Priya Lynn
March 4th, 2011 | LINK

Boehner said ” “The constitutionality of this law should be determined by the courts – not by the president unilaterally…”.

The president isn’t determining the constitutionality of the law, he’s leaving it up to the court to decide.

Timothy Kincaid
March 4th, 2011 | LINK

Priya,

Holder did say in his letter

As described more fully below, the President and I have concluded that classifications based on sexual orientation warrant heightened scrutiny and that, as applied to same-sex couples legally married under state law, Section 3 of DOMA is unconstitutional.

So Boehner is not necessarily incorrect.

Priya Lynn
March 4th, 2011 | LINK

Timothy I’ve concluded the law is unconstitutional as well, but neither mine nor the presidents opinion will determine whether or not that is the case.

Maurice Lacunza
March 4th, 2011 | LINK

I have noticed in the past year that Boener speaks very carefully about social issues.

It is as if he is thinking about the future: will I have to eat these words when I run for President?

I propose that Boener is trying to keep both sides happy so that he can make a run for President.

Maurice Lacunza
March 4th, 2011 | LINK

Boehner said that he and Obama could discuss the Social Security and Medicare problem and walk arm in arm to present a budget plan showing Americans how serious this problem is.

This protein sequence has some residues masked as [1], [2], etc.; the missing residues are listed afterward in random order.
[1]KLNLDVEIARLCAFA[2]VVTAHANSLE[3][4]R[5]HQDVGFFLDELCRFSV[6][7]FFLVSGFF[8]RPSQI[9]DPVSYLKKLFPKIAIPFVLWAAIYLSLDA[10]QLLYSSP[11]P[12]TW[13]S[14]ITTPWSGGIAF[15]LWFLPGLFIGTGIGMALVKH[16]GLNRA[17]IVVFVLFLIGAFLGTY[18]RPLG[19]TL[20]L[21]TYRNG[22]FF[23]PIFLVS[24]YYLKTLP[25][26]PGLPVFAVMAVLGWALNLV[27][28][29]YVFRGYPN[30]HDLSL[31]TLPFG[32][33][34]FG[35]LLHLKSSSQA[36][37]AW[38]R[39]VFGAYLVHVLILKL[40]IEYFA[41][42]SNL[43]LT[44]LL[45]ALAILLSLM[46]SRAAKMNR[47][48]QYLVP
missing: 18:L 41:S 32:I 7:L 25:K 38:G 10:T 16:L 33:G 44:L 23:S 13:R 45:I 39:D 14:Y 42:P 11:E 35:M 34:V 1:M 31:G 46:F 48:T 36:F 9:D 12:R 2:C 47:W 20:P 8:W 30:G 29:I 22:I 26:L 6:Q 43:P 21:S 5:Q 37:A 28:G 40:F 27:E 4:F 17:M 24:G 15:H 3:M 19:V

This action would show a side of Boehner that is above politics; a side that can walk with his opponent for the cause of the common good. Who would not want to have this man for President?

Boehner has an agenda. The question is whether or not the agenda is good for America.

Rob in San Diego
March 4th, 2011 | LINK

Boehner said ” “The constitutionality of this law should be determined by the courts – not by the president unilaterally…”.

I thought republicans hate the court system and judicial activism. Shouldn’t he be calling on the American people to put this to a vote?

Amicus
March 5th, 2011 | LINK

Perhaps there are other reasons for the tone.

One might be to calm the overblown passions on the Right.

Another might be simple recognition of their legal quandary, for lack of a better term.

Technically, neither the AG nor House GC are ideological ambulance chasers quite like the PJI, say. (ok, that was a snark, but they really are so smug…) By that, I mean they might want to maintain some semblance of professional independence, of not being told, even by a bi-partisan committee, what the Office of Counsels position on the law is.

Which brings up the question whether individual lawmakers could hire a private lawfirm and intervene. I suspect they could. Who would pay for that, though? I mean, seriously, that looks like a can of worms as well as a nightmare for the House Ethics Committee.

What’s more, if you were an attorney contemplating defending even on appeal to the Supreme Court, I could speculate -speculate!- one might want something from Congress, something to bolster the defense. A ‘sense of the House’ resolution might suffice, but, without a concurrent resolution by the Senate, it might not have so much sway…